Migraine is a huge clinical problem affecting over 25 million Americans and costing billions of dollars. Episodic migraine is a recurrent headache that occurs 1-14 days per month. It may occur with or without aura (focal neurological symptoms that usually develop and resolve). Most (80-95%) migraine patients remain episodic with low frequency attacks (1-4 attacks per month) throughout their lives whereas some (about 5%) progress from low to high frequency and then to daily headache/migraine. One of the unsolved mysteries of the disease is the nature of how the brain changes in progressing from the low frequency (LF) episodic manifestation to the more frequent high frequency (HF) or chronic daily headache. Here we propose to evaluate functional, morphometric (gray matter volume and white matter integrity) and chemical (measures of excitatory and inhibitory metabolites) changes in the brains of separate cohorts of LF and HF acute episodic migraineurs. Specifically we will compare these three brain measures in (1) LF migraineurs with and without aura with healthy age, gender, education level, matched controls;(2) HF migraineurs with and without aura with healthy age, gender, education level, matched controls;and (3) LF with HF migraineurs with and with out aura. We wish to test the hypothesis that with increased migraine frequency, increased excitatory amino acids and decreased inhibitory amino acids lead to alterations in brain structure and function. We have the necessary expertise in imaging, migraine neurobiology and neurology, and preliminary data for each aspect of the proposed research.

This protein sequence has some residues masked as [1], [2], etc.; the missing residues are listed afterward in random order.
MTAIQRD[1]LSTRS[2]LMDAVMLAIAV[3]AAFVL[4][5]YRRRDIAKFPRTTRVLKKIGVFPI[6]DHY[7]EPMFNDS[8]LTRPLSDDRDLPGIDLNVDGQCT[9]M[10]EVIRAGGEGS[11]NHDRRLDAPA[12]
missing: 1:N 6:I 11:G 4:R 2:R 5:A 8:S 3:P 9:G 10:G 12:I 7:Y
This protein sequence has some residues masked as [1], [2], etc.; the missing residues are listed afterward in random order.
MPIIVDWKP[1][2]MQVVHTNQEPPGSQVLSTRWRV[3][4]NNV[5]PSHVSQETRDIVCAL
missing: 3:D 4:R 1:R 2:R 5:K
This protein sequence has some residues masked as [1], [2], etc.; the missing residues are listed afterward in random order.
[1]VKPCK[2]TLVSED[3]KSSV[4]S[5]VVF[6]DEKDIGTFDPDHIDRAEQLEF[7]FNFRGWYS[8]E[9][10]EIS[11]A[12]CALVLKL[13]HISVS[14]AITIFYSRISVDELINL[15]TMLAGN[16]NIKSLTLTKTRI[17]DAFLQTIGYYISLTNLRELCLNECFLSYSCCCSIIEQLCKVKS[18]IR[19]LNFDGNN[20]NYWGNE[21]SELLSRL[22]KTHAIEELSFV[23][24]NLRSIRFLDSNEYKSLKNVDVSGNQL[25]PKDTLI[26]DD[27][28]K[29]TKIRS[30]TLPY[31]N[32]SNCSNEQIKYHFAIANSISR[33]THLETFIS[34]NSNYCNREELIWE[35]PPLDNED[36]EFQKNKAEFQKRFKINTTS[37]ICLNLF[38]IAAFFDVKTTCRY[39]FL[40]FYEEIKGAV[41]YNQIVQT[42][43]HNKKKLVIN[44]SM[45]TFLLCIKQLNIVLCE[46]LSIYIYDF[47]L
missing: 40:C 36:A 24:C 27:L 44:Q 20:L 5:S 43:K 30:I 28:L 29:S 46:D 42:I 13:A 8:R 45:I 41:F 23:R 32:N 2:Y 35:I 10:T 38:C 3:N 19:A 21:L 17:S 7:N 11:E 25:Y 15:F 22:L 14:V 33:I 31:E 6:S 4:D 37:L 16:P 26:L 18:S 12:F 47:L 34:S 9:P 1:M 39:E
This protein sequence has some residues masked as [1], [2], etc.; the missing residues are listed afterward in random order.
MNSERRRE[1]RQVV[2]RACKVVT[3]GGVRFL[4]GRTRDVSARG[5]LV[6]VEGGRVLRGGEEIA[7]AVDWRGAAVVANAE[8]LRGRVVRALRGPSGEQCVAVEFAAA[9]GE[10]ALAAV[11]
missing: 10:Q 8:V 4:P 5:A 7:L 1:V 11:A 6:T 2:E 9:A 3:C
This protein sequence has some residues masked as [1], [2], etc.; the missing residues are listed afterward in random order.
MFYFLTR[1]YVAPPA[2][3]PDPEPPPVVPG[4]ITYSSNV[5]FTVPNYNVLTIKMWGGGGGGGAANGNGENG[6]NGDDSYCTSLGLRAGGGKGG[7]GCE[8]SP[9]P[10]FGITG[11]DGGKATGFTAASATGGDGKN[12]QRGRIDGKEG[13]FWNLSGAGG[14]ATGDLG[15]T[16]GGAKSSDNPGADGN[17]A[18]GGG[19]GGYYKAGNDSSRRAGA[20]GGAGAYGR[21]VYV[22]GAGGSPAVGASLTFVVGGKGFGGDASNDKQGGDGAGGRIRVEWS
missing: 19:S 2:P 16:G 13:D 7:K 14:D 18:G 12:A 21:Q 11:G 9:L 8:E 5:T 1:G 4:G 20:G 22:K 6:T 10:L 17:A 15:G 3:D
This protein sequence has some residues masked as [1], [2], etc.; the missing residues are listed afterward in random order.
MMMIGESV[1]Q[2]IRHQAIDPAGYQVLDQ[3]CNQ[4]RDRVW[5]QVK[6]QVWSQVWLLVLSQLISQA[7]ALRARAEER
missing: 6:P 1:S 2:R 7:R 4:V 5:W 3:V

Public Health Relevance

Using functional imaging techniques, the proposed research will evaluate and compare the structure, chemistry and function of brains of patients with migraine who suffer a relatively few attacks (low frequency) per month compared with those who suffer more than 10 attacks per month (high frequency). Given the burden of repeated migraine attacks, any effort to understand better the reasons for its progression may offer clues for novel therapeutic approaches and hope for prevention of disease progression in those who are not affected yet.

National Institute of Health (NIH)
National Institute of Neurological Disorders and Stroke (NINDS)
Research Project (R01)
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Special Emphasis Panel (ZRG1-BDCN-C (02))
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Porter, Linda L
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Children's Hospital Boston
United States
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